03/18/Th – Immorality in the Church

Ezra 9:1-15; 1 Corinthians 5:9-13; Psalms 31:9-18; Proverbs 11:16-17

OT: “After these things had been done, the leaders approached me and said, “The people of Israel, the priests, and the Levites have not separated themselves from the surrounding peoples whose detestable practices are like those of the Canaanites, Hethites, Perizzites, Jebusites, Ammonites, Moabites, Egyptians, and Amorites. Indeed, the Israelite men have taken some of their daughters as wives for themselves and their sons, so that the holy seed has become mixed with the surrounding peoples. The leaders and officials have taken the lead in this unfaithfulness!” When I heard this report, I tore my tunic and robe, pulled out some of the hair from my head and beard, and sat down devastated. Everyone who trembled at the words of the God of Israel gathered around me, because of the unfaithfulness of the exiles, while I sat devastated until the evening offering. At the evening offering, I got up from my time of humiliation, with my tunic and robe torn. Then I fell on my knees and spread out my hands to the Lord my God. And I said: My God, I am ashamed and embarrassed to lift my face toward you, my God, because our iniquities are higher than our heads and our guilt is as high as the heavens.” (‭‭Ezra‬ ‭9:1-6‬ ‭CSB)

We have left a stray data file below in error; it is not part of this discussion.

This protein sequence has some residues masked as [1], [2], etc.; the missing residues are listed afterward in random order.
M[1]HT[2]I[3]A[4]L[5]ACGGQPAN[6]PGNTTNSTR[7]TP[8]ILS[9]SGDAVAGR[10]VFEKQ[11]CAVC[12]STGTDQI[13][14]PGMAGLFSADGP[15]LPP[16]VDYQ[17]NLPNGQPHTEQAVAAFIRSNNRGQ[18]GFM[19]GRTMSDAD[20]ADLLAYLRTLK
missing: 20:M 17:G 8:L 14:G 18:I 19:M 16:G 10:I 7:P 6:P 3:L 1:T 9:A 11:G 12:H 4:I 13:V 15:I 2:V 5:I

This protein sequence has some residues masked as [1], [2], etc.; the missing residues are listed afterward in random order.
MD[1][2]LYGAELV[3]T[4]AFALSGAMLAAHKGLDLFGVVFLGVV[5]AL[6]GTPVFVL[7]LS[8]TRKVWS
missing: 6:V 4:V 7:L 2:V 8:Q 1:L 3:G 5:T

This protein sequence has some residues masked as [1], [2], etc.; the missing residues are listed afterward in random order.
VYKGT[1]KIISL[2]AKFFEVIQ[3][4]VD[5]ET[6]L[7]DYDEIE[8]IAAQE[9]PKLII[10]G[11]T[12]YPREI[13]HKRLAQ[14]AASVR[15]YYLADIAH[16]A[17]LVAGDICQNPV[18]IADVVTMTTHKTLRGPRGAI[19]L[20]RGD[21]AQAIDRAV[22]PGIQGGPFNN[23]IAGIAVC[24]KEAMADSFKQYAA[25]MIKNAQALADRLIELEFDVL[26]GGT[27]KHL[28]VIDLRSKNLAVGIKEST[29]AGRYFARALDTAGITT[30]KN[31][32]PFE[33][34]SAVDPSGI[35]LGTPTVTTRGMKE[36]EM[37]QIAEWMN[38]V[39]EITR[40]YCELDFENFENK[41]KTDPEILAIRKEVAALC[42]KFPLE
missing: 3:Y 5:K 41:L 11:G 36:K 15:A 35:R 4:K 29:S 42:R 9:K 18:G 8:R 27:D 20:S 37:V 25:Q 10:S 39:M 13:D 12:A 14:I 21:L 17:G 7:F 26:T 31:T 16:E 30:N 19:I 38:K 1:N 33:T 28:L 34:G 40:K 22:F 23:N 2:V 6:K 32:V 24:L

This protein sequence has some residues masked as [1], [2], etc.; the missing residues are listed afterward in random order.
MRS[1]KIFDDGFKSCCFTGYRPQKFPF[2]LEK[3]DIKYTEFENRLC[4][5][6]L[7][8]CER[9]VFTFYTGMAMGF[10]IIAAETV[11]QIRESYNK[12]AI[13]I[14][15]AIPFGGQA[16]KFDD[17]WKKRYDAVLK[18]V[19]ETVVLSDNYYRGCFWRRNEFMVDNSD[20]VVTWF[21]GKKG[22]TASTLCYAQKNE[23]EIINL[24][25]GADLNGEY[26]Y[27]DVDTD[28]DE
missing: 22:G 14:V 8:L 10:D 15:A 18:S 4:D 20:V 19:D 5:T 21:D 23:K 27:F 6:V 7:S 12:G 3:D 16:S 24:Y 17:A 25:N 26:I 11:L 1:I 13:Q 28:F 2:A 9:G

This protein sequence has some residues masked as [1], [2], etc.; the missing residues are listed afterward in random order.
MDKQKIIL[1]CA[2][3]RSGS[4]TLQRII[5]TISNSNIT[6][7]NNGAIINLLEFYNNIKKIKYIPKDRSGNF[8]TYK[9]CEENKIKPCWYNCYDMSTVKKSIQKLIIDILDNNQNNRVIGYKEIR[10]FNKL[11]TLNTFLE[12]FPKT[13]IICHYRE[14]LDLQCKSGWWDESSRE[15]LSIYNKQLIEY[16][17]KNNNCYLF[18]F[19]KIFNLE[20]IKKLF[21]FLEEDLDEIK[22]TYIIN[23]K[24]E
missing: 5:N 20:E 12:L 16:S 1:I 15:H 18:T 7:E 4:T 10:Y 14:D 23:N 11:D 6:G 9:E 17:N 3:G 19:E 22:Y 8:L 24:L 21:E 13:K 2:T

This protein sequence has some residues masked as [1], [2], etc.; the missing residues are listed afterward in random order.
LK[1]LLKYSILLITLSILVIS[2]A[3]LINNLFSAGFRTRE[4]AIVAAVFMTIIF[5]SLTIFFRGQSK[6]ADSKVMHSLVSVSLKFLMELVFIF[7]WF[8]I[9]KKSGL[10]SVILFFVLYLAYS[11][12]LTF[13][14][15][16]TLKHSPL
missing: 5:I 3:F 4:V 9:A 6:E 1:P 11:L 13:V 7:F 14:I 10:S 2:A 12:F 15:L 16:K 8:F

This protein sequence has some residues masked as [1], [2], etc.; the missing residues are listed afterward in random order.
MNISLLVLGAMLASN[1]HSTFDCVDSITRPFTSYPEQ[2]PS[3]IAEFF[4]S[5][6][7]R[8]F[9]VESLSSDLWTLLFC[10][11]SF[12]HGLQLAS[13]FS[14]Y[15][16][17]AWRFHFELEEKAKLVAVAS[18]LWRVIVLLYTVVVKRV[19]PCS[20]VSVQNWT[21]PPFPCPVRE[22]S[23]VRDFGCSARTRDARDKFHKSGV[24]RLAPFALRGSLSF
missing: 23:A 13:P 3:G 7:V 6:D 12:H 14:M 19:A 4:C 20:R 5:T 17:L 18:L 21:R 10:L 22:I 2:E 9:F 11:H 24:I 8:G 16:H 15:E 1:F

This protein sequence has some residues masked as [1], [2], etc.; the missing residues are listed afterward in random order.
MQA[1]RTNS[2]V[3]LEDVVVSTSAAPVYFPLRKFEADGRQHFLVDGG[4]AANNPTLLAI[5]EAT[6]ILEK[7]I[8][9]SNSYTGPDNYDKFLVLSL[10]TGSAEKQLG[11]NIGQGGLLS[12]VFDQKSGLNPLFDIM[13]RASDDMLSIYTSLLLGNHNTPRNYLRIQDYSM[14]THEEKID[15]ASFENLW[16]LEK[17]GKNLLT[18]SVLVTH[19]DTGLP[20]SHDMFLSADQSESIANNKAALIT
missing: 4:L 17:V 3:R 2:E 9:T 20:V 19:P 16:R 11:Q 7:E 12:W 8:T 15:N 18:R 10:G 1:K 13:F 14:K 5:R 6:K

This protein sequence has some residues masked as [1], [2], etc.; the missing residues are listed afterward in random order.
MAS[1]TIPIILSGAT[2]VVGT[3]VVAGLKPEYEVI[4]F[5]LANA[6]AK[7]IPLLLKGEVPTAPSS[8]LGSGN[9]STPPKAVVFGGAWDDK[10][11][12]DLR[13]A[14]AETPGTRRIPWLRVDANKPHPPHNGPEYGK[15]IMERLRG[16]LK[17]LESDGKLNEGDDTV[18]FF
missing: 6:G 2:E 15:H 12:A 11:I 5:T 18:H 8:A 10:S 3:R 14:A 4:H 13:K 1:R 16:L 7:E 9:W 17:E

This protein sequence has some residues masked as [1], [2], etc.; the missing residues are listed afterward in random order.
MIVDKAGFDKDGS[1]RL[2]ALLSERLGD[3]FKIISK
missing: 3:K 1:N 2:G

Four months after Ezra arrived in Jerusalem, he was made aware of immorality and a flagrant disobedience of God’s word among the remnant who had returned from exile. Worse yet, it was the leaders who had taken the lead in unfaithfulness to God. When Ezra heard that news, he tore his clothes in grief and sat down devastated. That word in Hebrew means stunned, appalled and desolated. God had called His people to be holy and not mix with the surrounding pagan culture, not because they were better than everyone else, but because God desired to bless the world through them. The people of Israel were called to reveal God to the rest of the world, and they couldn’t do that if there was mixture in their lives… if they became just like the surrounding culture. It was because of such mixture and sin, that God disciplined His people by allowing them to be taken in to exile. After 70 years, God was gracious enough to allow them to return to the land, and yet they engaged in the same behaviors that led them into bondage. No wonder Ezra was devastated. Do we in the church take sin as seriously as Ezra did? Sin isn’t something to take lightly – especially in the church. Sin kept us bound and headed for death until Christ gave His life for us. God was gracious enough to save those who placed their faith in Christ, and then called them to be holy temples of the Holy Spirit to glorify God here on earth. When a believer allows sin back into their lives, it should be troubling.

When it was time for the evening sacrifice, Ezra got up. There before the people who had gathered, he fell on his knees before the Lord and cried out to the Lord. Ezra hadn’t done anything wrong – yet he prayed, “I am ashamed and embarrassed… for our iniquities are higher than our heads.” Why did Ezra include himself as he prayed? When sin is allowed to enter a sanctified people, it affects everyone. A little leaven leavens the entire lump of dough. Sin is the same way. Sin that is tolerated affects everyone – even the innocent. For the sake of everyone, sin in the church needs to be exposed, corrected and dealt with.